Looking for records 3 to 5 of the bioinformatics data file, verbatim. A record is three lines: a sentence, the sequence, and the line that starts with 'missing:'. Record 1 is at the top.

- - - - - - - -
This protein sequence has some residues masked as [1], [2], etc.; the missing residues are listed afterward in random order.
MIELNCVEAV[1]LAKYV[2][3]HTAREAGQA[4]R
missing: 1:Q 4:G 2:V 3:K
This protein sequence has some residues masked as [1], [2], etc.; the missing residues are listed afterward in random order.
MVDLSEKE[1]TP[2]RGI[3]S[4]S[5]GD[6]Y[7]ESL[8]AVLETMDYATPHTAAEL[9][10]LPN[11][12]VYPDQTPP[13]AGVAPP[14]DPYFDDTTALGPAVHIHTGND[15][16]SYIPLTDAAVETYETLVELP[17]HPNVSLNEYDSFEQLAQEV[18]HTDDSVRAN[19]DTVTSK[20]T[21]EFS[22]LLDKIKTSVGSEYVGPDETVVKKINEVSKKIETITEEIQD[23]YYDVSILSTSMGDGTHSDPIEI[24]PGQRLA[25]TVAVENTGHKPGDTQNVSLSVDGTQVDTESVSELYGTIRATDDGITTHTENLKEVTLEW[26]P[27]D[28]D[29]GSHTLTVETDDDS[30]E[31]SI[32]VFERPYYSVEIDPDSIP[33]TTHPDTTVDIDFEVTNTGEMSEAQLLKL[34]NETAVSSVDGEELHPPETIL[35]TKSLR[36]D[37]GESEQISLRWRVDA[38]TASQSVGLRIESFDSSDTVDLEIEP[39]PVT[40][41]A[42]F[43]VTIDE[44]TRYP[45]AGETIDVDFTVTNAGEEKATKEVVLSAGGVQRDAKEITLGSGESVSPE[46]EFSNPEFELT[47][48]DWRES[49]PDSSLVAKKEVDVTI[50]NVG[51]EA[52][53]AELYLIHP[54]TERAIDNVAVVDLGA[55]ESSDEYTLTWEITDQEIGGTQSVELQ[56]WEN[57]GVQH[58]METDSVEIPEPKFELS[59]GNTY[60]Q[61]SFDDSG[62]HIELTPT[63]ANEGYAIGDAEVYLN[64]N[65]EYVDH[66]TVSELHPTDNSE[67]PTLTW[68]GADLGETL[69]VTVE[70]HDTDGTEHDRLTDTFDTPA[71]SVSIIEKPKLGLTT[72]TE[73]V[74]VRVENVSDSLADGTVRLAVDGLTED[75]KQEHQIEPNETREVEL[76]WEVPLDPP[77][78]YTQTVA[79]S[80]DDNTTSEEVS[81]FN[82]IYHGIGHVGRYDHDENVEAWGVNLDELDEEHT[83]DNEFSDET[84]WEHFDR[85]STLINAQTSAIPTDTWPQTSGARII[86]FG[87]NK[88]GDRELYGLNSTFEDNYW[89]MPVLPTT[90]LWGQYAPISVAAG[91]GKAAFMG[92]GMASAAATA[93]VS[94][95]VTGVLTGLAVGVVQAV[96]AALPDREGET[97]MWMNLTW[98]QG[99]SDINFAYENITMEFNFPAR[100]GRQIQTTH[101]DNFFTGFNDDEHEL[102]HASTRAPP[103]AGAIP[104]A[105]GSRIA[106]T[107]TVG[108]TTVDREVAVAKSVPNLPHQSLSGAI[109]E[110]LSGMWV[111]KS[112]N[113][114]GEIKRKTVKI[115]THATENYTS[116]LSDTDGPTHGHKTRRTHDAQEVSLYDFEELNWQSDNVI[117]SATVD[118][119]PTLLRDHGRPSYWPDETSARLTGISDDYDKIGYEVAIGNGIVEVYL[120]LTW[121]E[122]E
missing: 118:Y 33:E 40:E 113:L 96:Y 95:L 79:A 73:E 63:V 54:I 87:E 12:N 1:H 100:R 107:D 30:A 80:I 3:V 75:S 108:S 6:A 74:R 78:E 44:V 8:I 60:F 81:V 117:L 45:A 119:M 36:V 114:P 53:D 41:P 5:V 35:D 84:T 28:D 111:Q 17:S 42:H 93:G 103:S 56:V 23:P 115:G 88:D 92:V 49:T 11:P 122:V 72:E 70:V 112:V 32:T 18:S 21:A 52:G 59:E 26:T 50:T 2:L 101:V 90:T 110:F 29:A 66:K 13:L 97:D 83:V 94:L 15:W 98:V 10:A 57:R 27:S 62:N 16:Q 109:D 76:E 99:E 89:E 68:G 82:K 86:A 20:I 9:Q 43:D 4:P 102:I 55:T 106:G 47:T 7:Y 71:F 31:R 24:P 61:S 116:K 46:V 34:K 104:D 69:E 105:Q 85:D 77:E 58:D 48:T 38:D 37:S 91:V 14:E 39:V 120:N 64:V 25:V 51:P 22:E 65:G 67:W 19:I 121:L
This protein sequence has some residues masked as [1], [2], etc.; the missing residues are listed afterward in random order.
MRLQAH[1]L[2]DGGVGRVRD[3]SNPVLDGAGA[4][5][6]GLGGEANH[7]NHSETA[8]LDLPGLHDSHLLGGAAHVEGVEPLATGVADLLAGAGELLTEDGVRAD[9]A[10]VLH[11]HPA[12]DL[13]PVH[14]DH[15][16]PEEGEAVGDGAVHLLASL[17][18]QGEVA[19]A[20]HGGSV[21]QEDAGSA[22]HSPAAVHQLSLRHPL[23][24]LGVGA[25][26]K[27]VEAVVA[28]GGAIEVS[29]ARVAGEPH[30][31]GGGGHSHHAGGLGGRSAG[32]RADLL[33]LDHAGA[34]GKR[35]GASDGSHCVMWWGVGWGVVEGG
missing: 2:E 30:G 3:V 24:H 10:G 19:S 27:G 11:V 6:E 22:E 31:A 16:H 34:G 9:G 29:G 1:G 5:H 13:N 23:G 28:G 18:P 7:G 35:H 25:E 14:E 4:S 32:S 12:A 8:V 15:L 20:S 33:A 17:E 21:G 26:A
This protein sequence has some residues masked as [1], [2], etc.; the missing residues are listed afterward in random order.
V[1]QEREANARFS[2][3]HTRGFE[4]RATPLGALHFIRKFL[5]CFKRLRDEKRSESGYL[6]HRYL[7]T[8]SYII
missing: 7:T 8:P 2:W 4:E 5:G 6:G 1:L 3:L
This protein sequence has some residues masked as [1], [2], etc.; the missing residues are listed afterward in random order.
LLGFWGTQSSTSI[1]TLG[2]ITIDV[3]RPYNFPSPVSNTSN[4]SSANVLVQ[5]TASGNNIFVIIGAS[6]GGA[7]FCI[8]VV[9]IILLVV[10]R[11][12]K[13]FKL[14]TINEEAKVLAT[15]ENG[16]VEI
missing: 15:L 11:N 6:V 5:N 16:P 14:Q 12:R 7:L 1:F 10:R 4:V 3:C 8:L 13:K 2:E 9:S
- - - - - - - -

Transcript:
This protein sequence has some residues masked as [1], [2], etc.; the missing residues are listed afterward in random order.
MRLQAH[1]L[2]DGGVGRVRD[3]SNPVLDGAGA[4][5][6]GLGGEANH[7]NHSETA[8]LDLPGLHDSHLLGGAAHVEGVEPLATGVADLLAGAGELLTEDGVRAD[9]A[10]VLH[11]HPA[12]DL[13]PVH[14]DH[15][16]PEEGEAVGDGAVHLLASL[17][18]QGEVA[19]A[20]HGGSV[21]QEDAGSA[22]HSPAAVHQLSLRHPL[23][24]LGVGA[25][26]K[27]VEAVVA[28]GGAIEVS[29]ARVAGEPH[30][31]GGGGHSHHAGGLGGRSAG[32]RADLL[33]LDHAGA[34]GKR[35]GASDGSHCVMWWGVGWGVVEGG
missing: 2:E 30:G 3:V 24:H 10:G 19:S 27:G 11:V 6:E 22:E 31:A 16:H 34:G 9:G 29:G 1:G 5:H 13:N 23:G 28:G 18:P 7:G 35:H 25:E 14:E 4:S 32:S 12:A 8:V 15:L 20:S 33:A 17:E 21:G 26:A
This protein sequence has some residues masked as [1], [2], etc.; the missing residues are listed afterward in random order.
V[1]QEREANARFS[2][3]HTRGFE[4]RATPLGALHFIRKFL[5]CFKRLRDEKRSESGYL[6]HRYL[7]T[8]SYII
missing: 7:T 8:P 2:W 4:E 5:G 6:G 1:L 3:L
This protein sequence has some residues masked as [1], [2], etc.; the missing residues are listed afterward in random order.
LLGFWGTQSSTSI[1]TLG[2]ITIDV[3]RPYNFPSPVSNTSN[4]SSANVLVQ[5]TASGNNIFVIIGAS[6]GGA[7]FCI[8]VV[9]IILLVV[10]R[11][12]K[13]FKL[14]TINEEAKVLAT[15]ENG[16]VEI
missing: 15:L 11:N 6:V 5:N 16:P 14:Q 12:R 7:L 1:F 10:R 4:V 3:C 8:L 13:K 2:E 9:S